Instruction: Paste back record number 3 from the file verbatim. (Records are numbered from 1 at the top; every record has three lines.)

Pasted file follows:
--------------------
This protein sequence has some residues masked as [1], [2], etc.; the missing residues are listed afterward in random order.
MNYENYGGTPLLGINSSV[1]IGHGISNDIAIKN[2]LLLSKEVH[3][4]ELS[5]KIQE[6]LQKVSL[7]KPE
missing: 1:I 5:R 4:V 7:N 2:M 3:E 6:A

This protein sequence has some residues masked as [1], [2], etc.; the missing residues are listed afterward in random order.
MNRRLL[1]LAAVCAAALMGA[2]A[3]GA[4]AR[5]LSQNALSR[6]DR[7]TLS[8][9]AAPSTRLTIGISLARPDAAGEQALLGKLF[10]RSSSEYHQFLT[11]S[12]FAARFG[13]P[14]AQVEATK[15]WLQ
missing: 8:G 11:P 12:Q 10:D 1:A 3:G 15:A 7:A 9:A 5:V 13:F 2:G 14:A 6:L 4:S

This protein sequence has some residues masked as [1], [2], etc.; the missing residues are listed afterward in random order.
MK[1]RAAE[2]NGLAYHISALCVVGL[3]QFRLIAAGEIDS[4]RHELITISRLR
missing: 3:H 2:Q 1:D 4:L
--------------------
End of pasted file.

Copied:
This protein sequence has some residues masked as [1], [2], etc.; the missing residues are listed afterward in random order.
MK[1]RAAE[2]NGLAYHISALCVVGL[3]QFRLIAAGEIDS[4]RHELITISRLR
missing: 3:H 2:Q 1:D 4:L